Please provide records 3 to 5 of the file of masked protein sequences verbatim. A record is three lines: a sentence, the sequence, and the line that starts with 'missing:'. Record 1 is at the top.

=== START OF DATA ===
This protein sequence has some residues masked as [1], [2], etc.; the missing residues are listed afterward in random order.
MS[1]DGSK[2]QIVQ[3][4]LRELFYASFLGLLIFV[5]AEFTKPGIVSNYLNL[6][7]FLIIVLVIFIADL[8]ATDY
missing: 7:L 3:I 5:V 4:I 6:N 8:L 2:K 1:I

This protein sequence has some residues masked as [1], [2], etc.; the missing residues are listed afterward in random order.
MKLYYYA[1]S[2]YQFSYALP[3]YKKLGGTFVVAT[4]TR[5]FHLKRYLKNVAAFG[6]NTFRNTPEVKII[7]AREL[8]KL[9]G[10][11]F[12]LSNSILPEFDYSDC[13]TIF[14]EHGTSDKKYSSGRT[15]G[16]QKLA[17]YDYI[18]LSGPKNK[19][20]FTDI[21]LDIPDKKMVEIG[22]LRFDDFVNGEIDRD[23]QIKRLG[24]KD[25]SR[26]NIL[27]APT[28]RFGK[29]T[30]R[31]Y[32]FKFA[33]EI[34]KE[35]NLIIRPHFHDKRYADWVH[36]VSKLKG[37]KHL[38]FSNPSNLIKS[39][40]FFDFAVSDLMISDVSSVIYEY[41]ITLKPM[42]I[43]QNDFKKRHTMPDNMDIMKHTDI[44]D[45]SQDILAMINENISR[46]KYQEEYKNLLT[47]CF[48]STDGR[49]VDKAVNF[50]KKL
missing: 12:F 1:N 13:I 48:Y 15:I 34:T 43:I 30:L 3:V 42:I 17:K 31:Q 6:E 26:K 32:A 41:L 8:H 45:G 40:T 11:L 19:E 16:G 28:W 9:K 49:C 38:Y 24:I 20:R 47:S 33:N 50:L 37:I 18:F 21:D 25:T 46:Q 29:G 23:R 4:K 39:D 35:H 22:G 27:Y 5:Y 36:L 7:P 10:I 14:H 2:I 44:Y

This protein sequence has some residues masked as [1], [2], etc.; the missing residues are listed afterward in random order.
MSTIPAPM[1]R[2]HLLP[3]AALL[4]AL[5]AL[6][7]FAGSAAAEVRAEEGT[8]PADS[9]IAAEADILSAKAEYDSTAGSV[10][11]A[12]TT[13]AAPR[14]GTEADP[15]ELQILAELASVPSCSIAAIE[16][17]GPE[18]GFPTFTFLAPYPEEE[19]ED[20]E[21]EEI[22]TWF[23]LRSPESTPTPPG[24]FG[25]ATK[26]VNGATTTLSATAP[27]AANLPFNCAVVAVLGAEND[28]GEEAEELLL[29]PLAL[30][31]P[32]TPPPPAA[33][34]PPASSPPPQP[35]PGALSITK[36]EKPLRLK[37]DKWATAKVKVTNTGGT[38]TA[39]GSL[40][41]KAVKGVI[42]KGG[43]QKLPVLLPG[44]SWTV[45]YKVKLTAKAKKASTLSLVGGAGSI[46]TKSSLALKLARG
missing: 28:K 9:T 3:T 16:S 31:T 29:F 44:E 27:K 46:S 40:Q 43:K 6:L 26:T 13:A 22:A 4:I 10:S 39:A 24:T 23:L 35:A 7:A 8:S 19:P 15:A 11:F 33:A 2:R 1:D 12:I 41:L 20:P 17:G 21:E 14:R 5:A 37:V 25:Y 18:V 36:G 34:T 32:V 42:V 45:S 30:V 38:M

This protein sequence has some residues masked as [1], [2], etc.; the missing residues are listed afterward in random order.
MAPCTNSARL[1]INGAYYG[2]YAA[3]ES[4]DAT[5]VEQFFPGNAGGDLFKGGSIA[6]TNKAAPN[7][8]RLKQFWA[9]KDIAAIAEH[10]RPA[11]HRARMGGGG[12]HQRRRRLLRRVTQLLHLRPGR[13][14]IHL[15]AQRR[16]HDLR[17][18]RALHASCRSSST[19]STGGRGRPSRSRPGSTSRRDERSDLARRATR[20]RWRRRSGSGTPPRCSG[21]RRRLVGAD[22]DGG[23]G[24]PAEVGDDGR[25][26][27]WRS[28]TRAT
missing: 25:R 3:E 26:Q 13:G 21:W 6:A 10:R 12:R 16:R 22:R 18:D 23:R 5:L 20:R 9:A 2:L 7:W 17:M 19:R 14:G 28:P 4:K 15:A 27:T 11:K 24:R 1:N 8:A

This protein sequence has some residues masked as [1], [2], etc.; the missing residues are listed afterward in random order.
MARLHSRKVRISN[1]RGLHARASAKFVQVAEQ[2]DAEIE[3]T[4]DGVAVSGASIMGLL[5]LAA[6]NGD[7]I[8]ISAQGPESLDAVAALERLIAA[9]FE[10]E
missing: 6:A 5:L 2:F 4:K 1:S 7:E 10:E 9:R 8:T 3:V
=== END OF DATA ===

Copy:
This protein sequence has some residues masked as [1], [2], etc.; the missing residues are listed afterward in random order.
MSTIPAPM[1]R[2]HLLP[3]AALL[4]AL[5]AL[6][7]FAGSAAAEVRAEEGT[8]PADS[9]IAAEADILSAKAEYDSTAGSV[10][11]A[12]TT[13]AAPR[14]GTEADP[15]ELQILAELASVPSCSIAAIE[16][17]GPE[18]GFPTFTFLAPYPEEE[19]ED[20]E[21]EEI[22]TWF[23]LRSPESTPTPPG[24]FG[25]ATK[26]VNGATTTLSATAP[27]AANLPFNCAVVAVLGAEND[28]GEEAEELLL[29]PLAL[30][31]P[32]TPPPPAA[33][34]PPASSPPPQP[35]PGALSITK[36]EKPLRLK[37]DKWATAKVKVTNTGGT[38]TA[39]GSL[40][41]KAVKGVI[42]KGG[43]QKLPVLLPG[44]SWTV[45]YKVKLTAKAKKASTLSLVGGAGSI[46]TKSSLALKLARG
missing: 28:K 9:T 3:T 16:S 31:T 29:F 44:E 27:K 46:S 40:Q 43:K 6:L 26:T 13:A 22:A 4:I 10:S 39:A 24:T 23:L 35:A 7:A 8:S 19:P 15:A 11:F 33:A 2:R 1:D 12:I 41:L 20:P 17:G 21:E 14:R 5:A 37:V 25:Y 18:V 36:G 34:T 32:V 42:V 45:S 30:V 38:M

This protein sequence has some residues masked as [1], [2], etc.; the missing residues are listed afterward in random order.
MAPCTNSARL[1]INGAYYG[2]YAA[3]ES[4]DAT[5]VEQFFPGNAGGDLFKGGSIA[6]TNKAAPN[7][8]RLKQFWA[9]KDIAAIAEH[10]RPA[11]HRARMGGGG[12]HQRRRRLLRRVTQLLHLRPGR[13][14]IHL[15]AQRR[16]HDLR[17][18]RALHASCRSSST[19]STGGRGRPSRSRPGSTSRRDERSDLARRATR[20]RWRRRSGSGTPPRCSG[21]RRRLVGAD[22]DGG[23]G[24]PAEVGDDGR[25][26][27]WRS[28]TRAT
missing: 25:R 3:E 26:Q 13:G 21:W 6:A 10:R 12:R 16:R 22:R 18:D 23:R 5:L 20:R 9:A 2:L 7:W 17:M 19:R 14:G 28:P 4:K 15:A 27:T 11:K 24:R 1:N 8:A

This protein sequence has some residues masked as [1], [2], etc.; the missing residues are listed afterward in random order.
MARLHSRKVRISN[1]RGLHARASAKFVQVAEQ[2]DAEIE[3]T[4]DGVAVSGASIMGLL[5]LAA[6]NGD[7]I[8]ISAQGPESLDAVAALERLIAA[9]FE[10]E
missing: 6:A 5:L 2:F 4:K 1:S 7:E 10:E 9:R 8:T 3:V